The story went: ‘The garda war against city centre crime took a major step forward yesterday with the appointment of 75 new recruits to Dublin, 18 of them to city centre stations. The move follows top-level talks involving-Justice Minister Mr Gerry Collins and the Garda Representative Association, whose members have been the target of joy-riding youths and vandals in the city centre.”

So, 75 of us ended up in the capital, which left 17 for the rest of the country, and when you fast forward to 2019, almost 40 years later, it seems that not a lot has changed.

Some 200 new recruits left the Garda College in Templemore earlier this year and Garda Commissioner Drew Harris said that more than three-quarters of the new gardaí were being allocated to stations in parts of the country worst affected by organised crime, with 182 of the 201 garda graduates being sent to Dublin where ongoing criminal feuds continue.

Commissioner Harris said that gangland murders were increasing because of turf wars between organised crime groups and that they were becoming even more vicious, but gardaí were determined to reassure the communities of their ongoing commitment to tackle those gangs in these areas.

The allocation of three quarters of the gardaí graduating to Dublin and Drogheda, areas currently worst affected by organised crime was “very deliberate” .

Good news for some, but not so good for the rest of the country who lost out.

So, the long and the short of it is, I didn’t do a very good job of curtailing the criminal fraternity back in 1980 and it’s become even more lawless and violent since I left.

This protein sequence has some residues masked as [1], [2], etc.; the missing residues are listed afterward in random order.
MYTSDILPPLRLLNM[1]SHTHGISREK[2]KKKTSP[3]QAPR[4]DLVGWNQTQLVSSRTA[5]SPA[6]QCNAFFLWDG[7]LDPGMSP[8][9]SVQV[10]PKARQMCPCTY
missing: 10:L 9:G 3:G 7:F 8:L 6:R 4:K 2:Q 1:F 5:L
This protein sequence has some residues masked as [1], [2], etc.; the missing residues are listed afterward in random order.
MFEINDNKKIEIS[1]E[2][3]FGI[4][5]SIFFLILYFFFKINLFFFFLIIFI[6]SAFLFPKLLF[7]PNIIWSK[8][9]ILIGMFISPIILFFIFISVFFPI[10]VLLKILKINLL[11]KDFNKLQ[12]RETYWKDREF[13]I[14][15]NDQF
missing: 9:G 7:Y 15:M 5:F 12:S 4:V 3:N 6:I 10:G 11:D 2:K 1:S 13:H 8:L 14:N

Dublin has grown since then too, of course, and it seems it still doesn’t have enough resources, despite the promises of Gerry Collins, Charlie Flanagan and all the Justice Ministers in between.

Resources for An Garda Siochana have always been an issue and certain commissioners must take some of the responsibility for that too, because they often claimed to have everything they needed at a time when they clearly didn’t, presumably to avoid falling out of favour with their political masters.

Commissioner Harris, the most recent garda boss, launched a new modernisation programme back in August and he too was assured of the full backing of the Minister for Justice.

Mr Harris must have been delighted at the time to hear that news, but the ink was hardly dry on the launch invitations when the commissioner was told to tighten the purse strings because of the high cost of the Donald Trump/Mike Pence visits. Those security costs came out of the garda budget and made a substantial hole in it.

So, it would seem that resources are still an issue and until such time as that is resolved, those of us who live outside the Pale will have to make do with the crumbs that fall from the Garda Commissioner’s table, and most of the new students in the Garda Training College can continue to prepare for a life around the M50.